There are also shakes which are better understood as extra meals for when you’re training hard or bulking – these typically are even higher in protein.
The final type of shake is marketed as a healthy option when you’re “on the go”. It’s worth remembering that it may be healthier than other “on the go” ultra-processed foods, but all meal-replacement shakes are ultra-processed so the healthiest approach by far is to eat more traditional meals. If you really struggle with time, healthy meal delivery services offer a healthier, quicker alternative.
People need different things from meal replacement shakes, whether that’s because of dietary preferences or lifestyle characteristics, and usually they have to scour the nutrition information to find out if it will suit their needs. That is not the case with Abnormal, which creates a shake for you based on a questionnaire that ascertains your preferences and general requirements.
Naturally there are some similarities across shakes – they’re all going to include vitamins and minerals and be relatively high in protein, for example. But we were impressed with the range of questions, which include things like how long you spend in the sun, how much cardio and non-cardio exercise you do, and whether you regularly skip meals, alongside expected queries like if you want your shake to be plant-based and whether you have any allergies. At the end of the process you’re given a run-down of how your answers have affected the make-up of your shake, and then you can choose flavours.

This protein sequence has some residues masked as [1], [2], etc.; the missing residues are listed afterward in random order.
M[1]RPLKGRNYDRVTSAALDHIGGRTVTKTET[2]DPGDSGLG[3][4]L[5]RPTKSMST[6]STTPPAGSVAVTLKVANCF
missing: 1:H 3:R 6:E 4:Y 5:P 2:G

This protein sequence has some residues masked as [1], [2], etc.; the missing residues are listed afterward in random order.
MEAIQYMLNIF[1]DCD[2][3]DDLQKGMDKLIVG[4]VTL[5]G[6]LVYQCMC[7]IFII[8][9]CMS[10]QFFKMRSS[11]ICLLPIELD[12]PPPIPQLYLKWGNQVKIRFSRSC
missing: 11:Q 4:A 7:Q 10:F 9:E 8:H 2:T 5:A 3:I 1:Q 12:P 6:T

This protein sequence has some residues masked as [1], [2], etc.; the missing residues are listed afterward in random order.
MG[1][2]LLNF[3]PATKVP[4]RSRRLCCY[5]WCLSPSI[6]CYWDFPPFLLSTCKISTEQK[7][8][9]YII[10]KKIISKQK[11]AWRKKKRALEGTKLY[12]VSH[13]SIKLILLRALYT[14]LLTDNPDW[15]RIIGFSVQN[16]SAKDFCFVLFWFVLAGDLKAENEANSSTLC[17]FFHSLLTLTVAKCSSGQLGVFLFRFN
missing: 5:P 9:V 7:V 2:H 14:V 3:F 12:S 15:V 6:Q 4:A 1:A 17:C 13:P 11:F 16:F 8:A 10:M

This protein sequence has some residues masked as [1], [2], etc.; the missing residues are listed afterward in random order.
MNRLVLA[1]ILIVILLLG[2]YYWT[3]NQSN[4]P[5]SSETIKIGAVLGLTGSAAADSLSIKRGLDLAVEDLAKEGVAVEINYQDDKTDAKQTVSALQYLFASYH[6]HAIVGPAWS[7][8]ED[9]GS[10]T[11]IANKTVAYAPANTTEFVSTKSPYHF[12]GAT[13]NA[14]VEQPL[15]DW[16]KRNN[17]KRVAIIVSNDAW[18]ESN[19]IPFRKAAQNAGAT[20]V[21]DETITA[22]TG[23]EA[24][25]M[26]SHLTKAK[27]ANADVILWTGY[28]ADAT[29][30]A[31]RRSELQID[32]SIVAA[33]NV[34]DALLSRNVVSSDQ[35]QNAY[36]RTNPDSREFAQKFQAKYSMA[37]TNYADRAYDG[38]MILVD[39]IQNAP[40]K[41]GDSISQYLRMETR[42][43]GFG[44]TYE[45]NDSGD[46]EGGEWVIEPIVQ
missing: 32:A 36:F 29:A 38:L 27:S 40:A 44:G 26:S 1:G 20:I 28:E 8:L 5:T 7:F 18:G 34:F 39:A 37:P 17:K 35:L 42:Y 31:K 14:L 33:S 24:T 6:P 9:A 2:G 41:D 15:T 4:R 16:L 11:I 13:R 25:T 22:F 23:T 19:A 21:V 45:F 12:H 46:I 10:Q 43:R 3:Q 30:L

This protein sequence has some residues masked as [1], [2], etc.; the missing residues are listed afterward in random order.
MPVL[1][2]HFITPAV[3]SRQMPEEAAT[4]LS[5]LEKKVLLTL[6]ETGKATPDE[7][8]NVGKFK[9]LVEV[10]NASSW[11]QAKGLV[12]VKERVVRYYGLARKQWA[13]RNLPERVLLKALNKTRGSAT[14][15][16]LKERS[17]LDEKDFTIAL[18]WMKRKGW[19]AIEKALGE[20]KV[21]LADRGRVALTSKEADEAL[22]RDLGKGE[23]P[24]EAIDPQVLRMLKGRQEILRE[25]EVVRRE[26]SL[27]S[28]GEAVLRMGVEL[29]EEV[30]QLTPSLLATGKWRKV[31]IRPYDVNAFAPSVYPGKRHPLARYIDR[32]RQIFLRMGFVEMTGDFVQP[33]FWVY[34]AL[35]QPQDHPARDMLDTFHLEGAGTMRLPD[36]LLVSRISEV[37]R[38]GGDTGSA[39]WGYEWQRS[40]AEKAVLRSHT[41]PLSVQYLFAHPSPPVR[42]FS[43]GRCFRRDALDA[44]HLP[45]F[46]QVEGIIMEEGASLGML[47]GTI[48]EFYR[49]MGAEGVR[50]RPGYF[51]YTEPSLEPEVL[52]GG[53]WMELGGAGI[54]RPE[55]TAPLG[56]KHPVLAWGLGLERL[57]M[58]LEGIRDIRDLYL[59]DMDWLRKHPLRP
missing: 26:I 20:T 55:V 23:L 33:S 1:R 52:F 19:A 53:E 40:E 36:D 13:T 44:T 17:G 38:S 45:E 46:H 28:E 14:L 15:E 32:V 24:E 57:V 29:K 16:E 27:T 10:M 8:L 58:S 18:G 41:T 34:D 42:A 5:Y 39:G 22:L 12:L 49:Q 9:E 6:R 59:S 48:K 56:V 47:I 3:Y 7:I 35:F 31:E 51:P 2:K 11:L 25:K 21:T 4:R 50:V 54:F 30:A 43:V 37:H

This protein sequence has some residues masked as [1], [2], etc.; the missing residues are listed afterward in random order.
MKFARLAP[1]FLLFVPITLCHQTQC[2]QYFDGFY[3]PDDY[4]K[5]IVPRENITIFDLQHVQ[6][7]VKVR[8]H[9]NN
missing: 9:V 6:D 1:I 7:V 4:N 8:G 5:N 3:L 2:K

The shakes themselves come in single-serve recyclable paper sachets, which make them even more convenient. The ones we tested mixed well in water, though you need to use a shaker with a filter or ball to get rid of all the lumps. The taste is pleasant too, and compared with many other meal replacement shakes we’ve tried, there were fewer… gastrointestinal after-effects.
Buy from Abnormal (opens in new tab) | £60 for 30 meals
PhD Life Complete
This weight-loss shake clocks in at 250 calories per serving, but packs in an almighty 30g of protein and 5.6g of fibre. To our minds that makes it best suited to gym-goers who are hoping to lose weight as part of physique training. The shake is plant-based, and includes a range of vitamins and minerals, but we’d take the claim about it being made with “real food” with a pinch of salt. The primary ingredient is pea protein isolate which is made through a process of wet fractionation. Would you call a green powder real food? Us neither.
Buy from PhD (opens in new tab) | £20 for 840g
Eating Huel doesn’t sound that appetising, does it? But wait, it’s a portmanteau! For human fuel. Ah, still not exactly mouth-watering. However, it is an undeniably accurate description of the product, which is powdered human fuel, hitting all the essential nutritional notes. It’s high in protein at 29g per 100g serving, and the calorie count is 400. There are 26 vitamins and minerals thrown into the mix, along with some probiotics. It also comes in seven flavours.